end
  end
end

There is also an equivalent helper for RSpec:

require 'focused_controller/rspec_functional_helper'

describe UsersController do
  include FocusedController::RSpecFunctionalHelper

  describe UsersController::Create do
    it "should create user" do
      expect { post user: { name: 'Jon' } }.to change(User, :count).by(1)
      response.should redirect_to(user_path(subject.user))
    end
  end
end

Unit Testing

Unit testing is faster and better suited to testing logic than functional testing. To do so, you instantiate your action class and call methods on it:

module UsersController
  class ShowTest < ActiveSupport::TestCase
    test 'finds the user' do
      user = User.create

      controller = UsersController::Show.new
      controller.params = { id: user.id }

      assert_equal user, controller.user
    end
  end
end

The #call method

Testing the code in your #call method is a little more involved, depending on what's in it. For example, your #call method may use (explicitly or implicitly) any of the following objects:

  • request
  • response
  • params
  • session
  • flash
  • cookies

To make the experience smoother, Focused Controller sets up mock versions of these objects, much like with classical functional testing. It also provides accessors for these objects in your test class.

require 'focused_controller/test_helper'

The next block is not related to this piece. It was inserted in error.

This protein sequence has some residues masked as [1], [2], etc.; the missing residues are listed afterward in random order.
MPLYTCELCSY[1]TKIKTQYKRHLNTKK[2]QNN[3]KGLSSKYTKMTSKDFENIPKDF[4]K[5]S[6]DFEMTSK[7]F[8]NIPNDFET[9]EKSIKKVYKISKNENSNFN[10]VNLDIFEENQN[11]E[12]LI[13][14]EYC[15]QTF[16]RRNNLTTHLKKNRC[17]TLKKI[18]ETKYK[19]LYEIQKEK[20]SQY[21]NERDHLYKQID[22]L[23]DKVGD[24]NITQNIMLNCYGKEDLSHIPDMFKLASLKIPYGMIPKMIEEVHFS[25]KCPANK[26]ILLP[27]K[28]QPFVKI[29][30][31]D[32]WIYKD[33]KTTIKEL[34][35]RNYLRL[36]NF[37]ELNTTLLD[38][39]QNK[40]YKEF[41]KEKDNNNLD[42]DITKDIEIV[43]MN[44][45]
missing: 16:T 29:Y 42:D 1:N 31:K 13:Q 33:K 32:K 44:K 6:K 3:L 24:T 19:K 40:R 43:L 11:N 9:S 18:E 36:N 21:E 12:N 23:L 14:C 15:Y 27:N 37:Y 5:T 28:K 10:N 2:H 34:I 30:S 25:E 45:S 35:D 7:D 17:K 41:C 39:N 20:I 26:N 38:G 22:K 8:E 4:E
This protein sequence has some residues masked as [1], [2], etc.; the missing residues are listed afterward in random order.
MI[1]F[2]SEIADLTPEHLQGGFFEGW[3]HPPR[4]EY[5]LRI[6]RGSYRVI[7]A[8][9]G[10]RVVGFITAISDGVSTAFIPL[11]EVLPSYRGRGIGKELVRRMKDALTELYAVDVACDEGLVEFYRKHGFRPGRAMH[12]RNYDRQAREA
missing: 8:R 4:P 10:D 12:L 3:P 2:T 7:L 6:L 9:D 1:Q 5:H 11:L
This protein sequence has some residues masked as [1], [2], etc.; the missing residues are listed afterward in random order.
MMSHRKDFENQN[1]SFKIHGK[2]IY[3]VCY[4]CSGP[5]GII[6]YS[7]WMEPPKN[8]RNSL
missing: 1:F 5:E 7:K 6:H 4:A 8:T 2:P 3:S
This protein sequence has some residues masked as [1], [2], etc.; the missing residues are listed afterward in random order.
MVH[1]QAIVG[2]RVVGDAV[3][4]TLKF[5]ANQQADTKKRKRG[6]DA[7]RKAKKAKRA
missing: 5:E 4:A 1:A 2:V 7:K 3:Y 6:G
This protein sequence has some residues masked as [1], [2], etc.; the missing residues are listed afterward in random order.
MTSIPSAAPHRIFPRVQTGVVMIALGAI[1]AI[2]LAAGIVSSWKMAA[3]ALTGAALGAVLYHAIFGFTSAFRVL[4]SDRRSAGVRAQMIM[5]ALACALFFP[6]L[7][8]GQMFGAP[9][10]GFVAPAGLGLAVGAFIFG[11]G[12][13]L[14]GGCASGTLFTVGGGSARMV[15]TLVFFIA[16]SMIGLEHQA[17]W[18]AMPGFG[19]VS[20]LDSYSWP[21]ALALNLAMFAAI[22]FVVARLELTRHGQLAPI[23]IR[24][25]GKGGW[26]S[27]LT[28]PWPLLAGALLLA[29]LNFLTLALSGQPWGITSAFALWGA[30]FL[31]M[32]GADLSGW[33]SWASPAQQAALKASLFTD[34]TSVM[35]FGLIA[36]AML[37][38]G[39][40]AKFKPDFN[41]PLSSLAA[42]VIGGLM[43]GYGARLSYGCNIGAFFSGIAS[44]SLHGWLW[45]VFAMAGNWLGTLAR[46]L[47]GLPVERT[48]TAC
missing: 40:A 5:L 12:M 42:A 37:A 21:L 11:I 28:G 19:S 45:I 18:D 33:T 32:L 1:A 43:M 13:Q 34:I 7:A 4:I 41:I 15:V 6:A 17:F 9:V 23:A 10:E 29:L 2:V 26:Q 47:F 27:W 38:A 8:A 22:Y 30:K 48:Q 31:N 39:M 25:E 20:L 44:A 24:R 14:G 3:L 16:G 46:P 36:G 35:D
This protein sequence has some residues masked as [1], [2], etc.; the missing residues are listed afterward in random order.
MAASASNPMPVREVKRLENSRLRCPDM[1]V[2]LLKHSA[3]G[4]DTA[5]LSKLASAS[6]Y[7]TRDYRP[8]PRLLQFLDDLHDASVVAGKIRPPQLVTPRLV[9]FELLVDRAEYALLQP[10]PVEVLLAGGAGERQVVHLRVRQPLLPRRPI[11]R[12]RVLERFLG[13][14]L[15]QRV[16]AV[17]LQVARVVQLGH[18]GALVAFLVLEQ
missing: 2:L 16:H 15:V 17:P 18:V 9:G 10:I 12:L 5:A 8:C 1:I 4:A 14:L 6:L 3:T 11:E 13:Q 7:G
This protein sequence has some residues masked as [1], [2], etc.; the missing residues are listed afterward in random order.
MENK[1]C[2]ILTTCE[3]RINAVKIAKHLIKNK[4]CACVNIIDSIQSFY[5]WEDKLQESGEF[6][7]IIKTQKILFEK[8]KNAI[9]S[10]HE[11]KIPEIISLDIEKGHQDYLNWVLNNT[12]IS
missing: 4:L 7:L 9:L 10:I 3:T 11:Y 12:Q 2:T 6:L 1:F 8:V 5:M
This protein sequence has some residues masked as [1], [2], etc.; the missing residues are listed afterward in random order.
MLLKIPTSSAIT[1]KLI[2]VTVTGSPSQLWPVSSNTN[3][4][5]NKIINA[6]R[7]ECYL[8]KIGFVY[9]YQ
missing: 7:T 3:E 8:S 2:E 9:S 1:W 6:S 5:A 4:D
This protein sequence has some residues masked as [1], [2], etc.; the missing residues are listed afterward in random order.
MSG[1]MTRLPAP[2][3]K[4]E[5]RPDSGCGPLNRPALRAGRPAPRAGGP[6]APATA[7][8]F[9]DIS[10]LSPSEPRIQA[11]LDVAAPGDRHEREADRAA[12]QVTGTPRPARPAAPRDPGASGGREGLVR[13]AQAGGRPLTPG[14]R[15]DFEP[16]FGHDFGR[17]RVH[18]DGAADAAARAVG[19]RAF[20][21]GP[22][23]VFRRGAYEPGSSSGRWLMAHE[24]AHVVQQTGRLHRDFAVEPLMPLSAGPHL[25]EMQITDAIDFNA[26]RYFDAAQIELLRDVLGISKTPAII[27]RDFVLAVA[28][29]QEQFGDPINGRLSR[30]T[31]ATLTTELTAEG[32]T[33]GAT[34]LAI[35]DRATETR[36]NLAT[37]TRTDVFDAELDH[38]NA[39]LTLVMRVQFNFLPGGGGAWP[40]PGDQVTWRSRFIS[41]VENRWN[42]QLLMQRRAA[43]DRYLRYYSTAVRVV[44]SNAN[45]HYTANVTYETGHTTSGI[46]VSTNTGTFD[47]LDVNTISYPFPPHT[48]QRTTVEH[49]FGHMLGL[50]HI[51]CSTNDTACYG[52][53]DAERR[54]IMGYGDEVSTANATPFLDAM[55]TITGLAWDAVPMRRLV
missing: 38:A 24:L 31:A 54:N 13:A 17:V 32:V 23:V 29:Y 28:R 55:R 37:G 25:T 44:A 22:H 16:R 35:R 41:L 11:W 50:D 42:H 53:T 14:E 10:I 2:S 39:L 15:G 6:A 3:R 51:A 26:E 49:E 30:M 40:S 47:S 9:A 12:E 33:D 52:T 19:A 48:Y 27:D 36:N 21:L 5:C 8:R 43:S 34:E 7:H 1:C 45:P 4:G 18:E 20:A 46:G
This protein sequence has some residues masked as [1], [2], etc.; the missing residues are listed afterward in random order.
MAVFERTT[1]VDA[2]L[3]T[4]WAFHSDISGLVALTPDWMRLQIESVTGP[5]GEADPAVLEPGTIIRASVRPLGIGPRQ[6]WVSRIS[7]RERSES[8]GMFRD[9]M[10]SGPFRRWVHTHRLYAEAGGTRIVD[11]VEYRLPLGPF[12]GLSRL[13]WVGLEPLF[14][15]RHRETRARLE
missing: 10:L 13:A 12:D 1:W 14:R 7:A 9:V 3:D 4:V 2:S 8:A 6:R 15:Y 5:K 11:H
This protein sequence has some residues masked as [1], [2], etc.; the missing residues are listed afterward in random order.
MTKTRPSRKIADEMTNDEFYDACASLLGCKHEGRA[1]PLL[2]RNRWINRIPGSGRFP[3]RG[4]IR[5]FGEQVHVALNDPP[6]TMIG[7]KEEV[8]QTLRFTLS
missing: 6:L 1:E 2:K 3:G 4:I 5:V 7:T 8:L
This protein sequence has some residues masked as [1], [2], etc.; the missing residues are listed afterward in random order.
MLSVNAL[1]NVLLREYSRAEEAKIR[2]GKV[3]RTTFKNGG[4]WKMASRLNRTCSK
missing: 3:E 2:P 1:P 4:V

require_dependency 'users_controller'

module UsersController
  class CreateTest < ActiveSupport::TestCase
    include FocusedController::TestHelper

    test "should create user" do
      controller.params = { user: { name: 'Jon' } }

      assert_difference('User.count') do
        controller.call
      end

      assert_redirected_to user_path(controller.user)
    end
  end
end

Assertions

You have access to the normal assertions found in Rails' functional tests:

  • assert_template
  • assert_response
  • assert_redirected_to

Filters

In unit tests, we're not testing through the Rack stack. We're just calling the #call method. Therefore, filters do not get run. If some filter code is crucial to what your action is doing then you should move it out of the filter. If the filter code is separate, then you might want to unit-test it separately, or you might decide that covering it in integration/acceptance tests is sufficient.

RSpec

There is a helper for RSpec as well:

require 'focused_controller/rspec_helper'

describe UsersController do
  include FocusedController::RSpecHelper

  describe UsersController::Create do
    it "creates a user" do
      subject.params = { user: { name: 'Jon' } }
      expect { subject.call }.to change(User, :count).by(1)
      response.should redirect_to(user_path(subject.user))
    end
  end
end

More examples

The acceptance tests for Focused Controller exercise a complete Rails application, which uses the plugin. Therefore, you might wish to look there to get more of an idea about how it can be used.

(Note that the code there is based on Rails' scaffolding, not how I would typically write controllers and tests.)